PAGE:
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MKCONFIGURE(1) FreeBSD General Commands Manual MKCONFIGURE(1)

Compile BSDBuild configure scripts


The mkconfigure program reads a source from the standard input and outputs a valid Bourne configure script to the standard output.
The source can contain a number of special directives, along with Bourne shell code fragments that will be copied verbatim to the configure script. Long lines in the input script can be broken with end-of-line backslash (\) characters.

mkconfigure directives are case-insensitive. The following directives are recognized:
Short name for the software package.
Specify software version.
Specify release name.
Invoke one of the standard BSDBuild tests (see the BSDBuild website for a list). Most tests will set the HAVE_FOO (where FOO is the package name in upper-case) variable to indicate the results of the test. C/C++ libraries also typically set FOO_CFLAGS and FOO_LIBS.
If the optional version argument is specified, the version number is verified as well and MK_VERSION_OK is defined to ‘yes’ if the versions are compatible. A version argument of 0 indicates that no version checking should be done.
If the optional prefix argument is defined, the test will look for the package only under the specified prefix, and the test will fail if it cannot be found under it. This is typically set to ‘${prefix_foo},’ which returns the value in ‘--enable-foo=VALUE’ or ‘--with-foo=VALUE’ options.
Same as the CHECK directive, except that the configure script will fail if the package is either not found, or if the version is too old.
Specify an extra directory in which to search for BSDBuild test modules (.pm files).
Describe a configure script argument (for --help). The name argument is usually of the form --with-foo or --enable-foo), and descr is a description of the option (it is also customary to mention the default value of this option in the description).
Describe a section of configure script arguments (for --help).
Define a C preprocessor style header option. opt is an unquoted, usually upper-case string and val is a string enclosed in double quotes. For example, if opt is ‘ENABLE_FOO’, a file config/enable_foo.h will be generated by configure.
Same as HDEFINE(), except that the value is left unquoted.
Similar to HDEFINE, except that config/<option>.h will contain an #undef directive.
Define a make(1) variable, which will be visible in the project's makefiles. opt is again an unquoted, usually upper-case string and val is a value enclosed in double quotes.
Same effect as MDEFINE(), except that the value is appended to the variable (following a space).
(C-style compilers only) Specify a global define that will be passed to the compiler. This results in the -DFOO flag being used in compiler command lines, but it is also interpreted by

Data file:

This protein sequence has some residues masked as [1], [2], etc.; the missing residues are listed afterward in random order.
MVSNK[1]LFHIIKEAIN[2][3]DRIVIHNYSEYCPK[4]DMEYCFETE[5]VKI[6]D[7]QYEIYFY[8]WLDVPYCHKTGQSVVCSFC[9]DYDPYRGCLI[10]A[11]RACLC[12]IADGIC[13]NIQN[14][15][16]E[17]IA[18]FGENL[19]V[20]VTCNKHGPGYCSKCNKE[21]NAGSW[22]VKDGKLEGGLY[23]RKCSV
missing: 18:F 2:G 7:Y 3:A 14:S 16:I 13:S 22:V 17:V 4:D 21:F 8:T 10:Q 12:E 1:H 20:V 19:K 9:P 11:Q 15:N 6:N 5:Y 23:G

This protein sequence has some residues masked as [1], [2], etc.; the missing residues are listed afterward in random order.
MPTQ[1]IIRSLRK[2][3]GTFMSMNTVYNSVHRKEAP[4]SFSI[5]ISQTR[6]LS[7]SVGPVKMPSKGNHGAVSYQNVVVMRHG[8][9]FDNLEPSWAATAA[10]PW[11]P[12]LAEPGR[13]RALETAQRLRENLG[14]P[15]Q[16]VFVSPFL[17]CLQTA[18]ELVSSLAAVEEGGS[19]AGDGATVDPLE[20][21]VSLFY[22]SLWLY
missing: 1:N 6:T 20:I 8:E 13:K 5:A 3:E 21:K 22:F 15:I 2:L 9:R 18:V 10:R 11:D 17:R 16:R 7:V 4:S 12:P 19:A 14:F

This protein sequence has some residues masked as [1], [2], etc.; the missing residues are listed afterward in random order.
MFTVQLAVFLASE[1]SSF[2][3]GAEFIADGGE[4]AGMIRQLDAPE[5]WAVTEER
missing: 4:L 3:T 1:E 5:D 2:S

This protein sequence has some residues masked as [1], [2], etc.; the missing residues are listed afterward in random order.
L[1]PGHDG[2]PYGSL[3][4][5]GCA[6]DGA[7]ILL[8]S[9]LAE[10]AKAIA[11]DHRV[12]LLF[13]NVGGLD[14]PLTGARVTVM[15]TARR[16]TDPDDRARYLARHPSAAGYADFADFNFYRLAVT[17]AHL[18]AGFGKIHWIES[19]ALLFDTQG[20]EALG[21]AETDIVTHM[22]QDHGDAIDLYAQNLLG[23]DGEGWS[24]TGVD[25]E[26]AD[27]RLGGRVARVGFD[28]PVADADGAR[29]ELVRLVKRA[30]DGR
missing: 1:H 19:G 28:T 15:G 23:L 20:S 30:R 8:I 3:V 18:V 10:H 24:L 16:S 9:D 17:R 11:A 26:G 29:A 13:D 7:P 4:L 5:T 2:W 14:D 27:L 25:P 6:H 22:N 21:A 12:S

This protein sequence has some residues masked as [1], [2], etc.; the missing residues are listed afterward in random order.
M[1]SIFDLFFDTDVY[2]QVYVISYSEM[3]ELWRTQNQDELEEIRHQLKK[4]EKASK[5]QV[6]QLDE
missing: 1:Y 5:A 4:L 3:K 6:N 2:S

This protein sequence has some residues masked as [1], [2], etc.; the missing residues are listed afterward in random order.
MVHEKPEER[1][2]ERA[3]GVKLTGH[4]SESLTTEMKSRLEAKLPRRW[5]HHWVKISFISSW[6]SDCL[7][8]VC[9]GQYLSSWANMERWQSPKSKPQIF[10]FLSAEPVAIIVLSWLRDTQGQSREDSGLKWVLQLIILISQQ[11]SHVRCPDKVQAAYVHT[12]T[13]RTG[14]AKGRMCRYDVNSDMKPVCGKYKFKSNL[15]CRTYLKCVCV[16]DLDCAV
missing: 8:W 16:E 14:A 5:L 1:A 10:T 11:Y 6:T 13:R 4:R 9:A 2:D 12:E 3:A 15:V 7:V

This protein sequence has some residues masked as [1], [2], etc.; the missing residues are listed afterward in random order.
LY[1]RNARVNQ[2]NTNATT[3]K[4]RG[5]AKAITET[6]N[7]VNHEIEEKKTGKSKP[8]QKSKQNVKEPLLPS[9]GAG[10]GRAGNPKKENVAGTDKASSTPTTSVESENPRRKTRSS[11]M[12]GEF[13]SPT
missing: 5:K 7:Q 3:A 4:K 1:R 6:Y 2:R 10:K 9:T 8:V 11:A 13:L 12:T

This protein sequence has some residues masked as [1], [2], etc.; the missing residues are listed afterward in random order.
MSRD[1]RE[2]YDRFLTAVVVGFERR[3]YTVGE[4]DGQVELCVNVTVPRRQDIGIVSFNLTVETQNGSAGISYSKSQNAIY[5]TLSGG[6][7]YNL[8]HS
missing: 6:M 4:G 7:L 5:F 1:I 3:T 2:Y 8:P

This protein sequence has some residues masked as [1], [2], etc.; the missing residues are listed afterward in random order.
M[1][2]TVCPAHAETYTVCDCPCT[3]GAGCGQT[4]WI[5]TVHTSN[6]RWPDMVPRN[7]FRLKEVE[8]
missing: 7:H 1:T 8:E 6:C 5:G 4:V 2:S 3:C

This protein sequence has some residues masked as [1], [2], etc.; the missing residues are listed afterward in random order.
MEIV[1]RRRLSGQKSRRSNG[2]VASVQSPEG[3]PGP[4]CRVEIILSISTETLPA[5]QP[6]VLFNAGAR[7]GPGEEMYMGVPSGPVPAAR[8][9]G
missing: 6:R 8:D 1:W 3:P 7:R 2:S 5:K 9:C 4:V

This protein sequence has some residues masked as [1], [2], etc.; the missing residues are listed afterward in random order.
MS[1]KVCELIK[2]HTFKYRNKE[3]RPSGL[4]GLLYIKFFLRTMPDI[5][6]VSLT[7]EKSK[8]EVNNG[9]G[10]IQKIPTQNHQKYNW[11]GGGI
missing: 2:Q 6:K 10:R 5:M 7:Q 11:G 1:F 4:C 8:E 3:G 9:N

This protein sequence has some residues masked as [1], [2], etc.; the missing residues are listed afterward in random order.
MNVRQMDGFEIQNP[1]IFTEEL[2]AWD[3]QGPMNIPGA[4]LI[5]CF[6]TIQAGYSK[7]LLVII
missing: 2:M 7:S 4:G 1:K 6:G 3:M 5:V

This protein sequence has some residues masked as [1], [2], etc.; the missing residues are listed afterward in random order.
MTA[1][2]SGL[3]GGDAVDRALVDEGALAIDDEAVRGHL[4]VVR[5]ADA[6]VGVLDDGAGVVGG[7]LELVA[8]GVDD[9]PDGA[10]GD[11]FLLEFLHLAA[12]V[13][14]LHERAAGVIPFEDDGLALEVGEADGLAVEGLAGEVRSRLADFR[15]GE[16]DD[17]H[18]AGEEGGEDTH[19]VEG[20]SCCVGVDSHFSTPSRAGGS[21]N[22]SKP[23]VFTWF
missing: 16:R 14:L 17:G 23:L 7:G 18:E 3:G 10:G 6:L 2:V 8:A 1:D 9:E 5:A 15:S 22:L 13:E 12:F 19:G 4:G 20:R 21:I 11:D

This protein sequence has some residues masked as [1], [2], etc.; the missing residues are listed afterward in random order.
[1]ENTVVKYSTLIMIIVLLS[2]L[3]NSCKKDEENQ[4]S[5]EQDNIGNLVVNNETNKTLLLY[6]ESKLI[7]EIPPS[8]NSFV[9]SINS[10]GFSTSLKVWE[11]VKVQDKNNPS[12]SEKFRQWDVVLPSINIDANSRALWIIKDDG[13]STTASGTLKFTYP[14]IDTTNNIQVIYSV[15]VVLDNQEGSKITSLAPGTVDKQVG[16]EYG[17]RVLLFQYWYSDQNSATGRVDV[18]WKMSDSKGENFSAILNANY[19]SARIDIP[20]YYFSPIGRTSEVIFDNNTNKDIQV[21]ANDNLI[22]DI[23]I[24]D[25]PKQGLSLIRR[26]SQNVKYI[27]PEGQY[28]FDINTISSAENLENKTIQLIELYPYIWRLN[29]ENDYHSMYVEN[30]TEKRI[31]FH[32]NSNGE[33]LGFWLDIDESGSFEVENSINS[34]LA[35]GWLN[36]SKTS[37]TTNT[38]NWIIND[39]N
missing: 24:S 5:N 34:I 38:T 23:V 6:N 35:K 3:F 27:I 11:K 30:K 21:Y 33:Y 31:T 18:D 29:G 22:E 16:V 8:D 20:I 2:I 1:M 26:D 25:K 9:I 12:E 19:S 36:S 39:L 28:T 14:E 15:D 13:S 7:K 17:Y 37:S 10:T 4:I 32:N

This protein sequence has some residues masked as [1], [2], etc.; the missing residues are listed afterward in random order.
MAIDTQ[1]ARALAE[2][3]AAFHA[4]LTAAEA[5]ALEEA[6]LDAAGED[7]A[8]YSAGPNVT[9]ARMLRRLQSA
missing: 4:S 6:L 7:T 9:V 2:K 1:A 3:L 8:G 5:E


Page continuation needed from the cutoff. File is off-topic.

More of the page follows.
(C-style compilers only) Specify a directory for include files. This results in the -Idir flag being added to the compiler command line, but it is also interpreted by
(C-style compilers only) Specify a target directory for individual include files with configure-script generated statements (i.e., HAVE_FOO is written to have_foo.h in the specified directory). Pass an empty argument to disable. By default, ./config is used. This directive should be only called once, and may be placed anywhere in
(C-style compilers only) Specify a monolithic C include file which will contain configure-script generated statements (i.e., HAVE_FOO defines). Pass an empty argument to disable (default). This directive should be only called once, and may be placed anywhere in
(C-style compilers only) Specify absolute path to directory which will contain include files. The configure script provides the user with the option of either generating preprocessed header files into this directory (--includes=yes, the default), or create a set of symbolic links to the original include files in the source directory (--includes=link).
Provide a gcc-style compiler option, such as -Wall, -Werror or -Wmissing-prototypes. For environments using other compilers, BSDBuild will attempt to set equivalent options.
Provide a ld-style linker option, such as -g or -nostdlib.
Request extra compiler warnings. The exact meaning is compiler specific.
Request that compilation fail if warnings are encountered.
Generate a standard "foo-config" script. name specifies the name of the script. For C/C++ style packages, the arguments are usually the ‘--cflags’ output, followed by the ‘--libs’ output.
Enable support for caching of test results (./configure --cache option). By default, caching is disabled.
Specify an alternate path to config.guess (default is mk/config.guess).
Check whether one or more header files are available under the current C/C++ compiler settings. If a header file such as sys/foo.h is found, HAVE_SYS_FOO_H is defined.
Same as CHECK_HEADER(), except that the headers are tested using the provided CFLAGS and LIBS.
Check for the existence of one or more functions. If a function foofunction() is found, HAVE_FUNCTION_NAME is defined.
Same as CHECK_FUNCTION(), except that the function is tested using the provided CFLAGS and LIBS.
Check that the specified Perl module is installed and functioning. For example, if modulename is "Time::Zone", the macro will set the variable "HAVE_TIME_ZONE" accordingly.
Same as CHECK_PERL_MODULE, except that the configure script will abort if the module is not found.
Override one of the standard installation path defaults. The dirname argument may be one of: PREFIX, BINDIR, LIBDIR, LIBEXECDIR, DATADIR, STATEDIR, SYSCONFDIR, LOCALEDIR or MANDIR.,,
July 19, 2007 FreeBSD 12.0-RELEASE

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